The weather forecaster issues a tornado warning, so you get out your new flashlight to make sure it’s working in case the electricity goes off. It’s not. So you call the Help Desk at Universal Flashlights, Inc. Department A answers. You explain that you’ve just put a new battery in your flashlight, but the light is very weak and occasionally goes off altogether.
Department A agent: We only help you put the battery in. If you have a problem with a weak light or the light won’t stay on, I’ll need to transfer you to Department B.
Department B agent: You say the light’s weak? We only deal with flashlights when the light won’t come on at all. I’ll need to transfer you to Department C.
Department C agent: You say the light’s weak? We only deal with flashlights when they won’t turn off. I’m going to transfer you to Department D. They can help you with a weak light.
Department D agent: You say the light’s weak? We only deal with flashlights when the light’s flickering. I’m going to transfer you to Department A.
Department A agent: Why’d they transfer you here? . . . Who’d you talk to earlier? Well, it wasn’t me. We can help you put the battery in correctly. But that’s it. I don’t know where to transfer you. Maybe try this number….
By the time you repeat the problem for the fifth time, the tornado has either hit or bypassed you.
This ricochet conversation happens to customers routinely with roughly 80 percent of the organizations they deal with—until they’re frustrated enough to go elsewhere.
To “experience” an organization who has mastered cross-functional communication call Intuit’s Quicken Help desk. By contrast, if you don’t mind a headache, try calling Amazon’s “Help” for anything more complex than getting locked out of your account. (Make sure to clear your calendar for the next couple of hours.)
So what are the steps to correct the lack of cross-functional communication in your organization?
The best organizations make one person or one group “own” an entire process, product, or service from start to finish.
Knowing or handling only step three of a six-step process makes no sense. When dozens of people or groups share responsibility for outcomes, blame is the typical game: “Not our fault.” “Not our department.” “We’re not authorized to make that adjustment.” “We don’t set the policy.”
Granted, one person or one department can’t be responsible for an entire process, product, or service in all cases. Consider these exceptions:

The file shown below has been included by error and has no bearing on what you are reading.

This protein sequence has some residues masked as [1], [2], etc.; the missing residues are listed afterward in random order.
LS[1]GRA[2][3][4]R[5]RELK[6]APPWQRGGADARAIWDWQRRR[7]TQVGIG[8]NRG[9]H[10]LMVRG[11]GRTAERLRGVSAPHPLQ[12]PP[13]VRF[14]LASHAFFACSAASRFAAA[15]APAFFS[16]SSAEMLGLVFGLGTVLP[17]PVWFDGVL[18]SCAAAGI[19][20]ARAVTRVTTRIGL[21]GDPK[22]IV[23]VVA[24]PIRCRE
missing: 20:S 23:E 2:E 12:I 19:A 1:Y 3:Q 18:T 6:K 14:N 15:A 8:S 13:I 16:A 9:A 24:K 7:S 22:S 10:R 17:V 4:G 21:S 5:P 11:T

A defense contractor may be designing, manufacturing, and delivering a fighter jet during a 3-year period. A pharmaceutical company may be researching, testing, and producing a new drug during a 6-year period. In such large organizations involving hundreds of thousands of people, one person or small group cannot “own” an entire process from start to finish.
But even in those cases, certainly small groups can “own” a complete step of a process and at least have a basic understanding of related steps.
The mindset should be much like that of a brain surgeon. She may understand the intricate workings of the brain—but also have a fundamental understanding of the whole body. So if an airline pilot announces there’s a medical emergency on board the plane, the brain surgeon could come forward to offer assistance with a heart-attack victim.
Consider this: Is your organization structured in a way that best meets customers’ needs? Or did it just evolve? What restructuring would improve communication dramatically?
If you’re talking about servicing equipment, this cross-training might be quickly handled with a schematic painted on the equipment itself. If you’re referring to a complex process or service, you may need an introductory or overview training program (self-paced online, in person, or one-on-one job shadowing) to acquaint employees with related roles, steps, issues, or problems associated with their functional responsibilities.
Just make sure employees know they’re not one-and-done employees. They need at least to see the big picture, even if they can’t fix it or control it.
Train employees on the proper way to transfer a call. Not just to press a button and then hang up. Such a hand off forces the internal or external customer to start over from zilch—often not even knowing who they were transferred to and why.
Yes, yes, I know the reason organizations give for not providing their own employees with such an internal directory of departments, along with a description of what they do/handle. The frequent fear is that such a directory will fall into the hands of competitors, allowing them to hire away top talent.
But the other side of that coin: Leaving your own employees stumbling around in the dark without a flashlight (about who does what and how to reach them) eventually drives your customers to competitors.
Poor internal communication always shows up externally—to customers. Focus on fixing that. Cross-functional communication is an idea linked directly to your bank account.
Learn more ways to streamling and improve customer communication with Communicate With Confidence!: How to Say It Right the First Time and Every Time.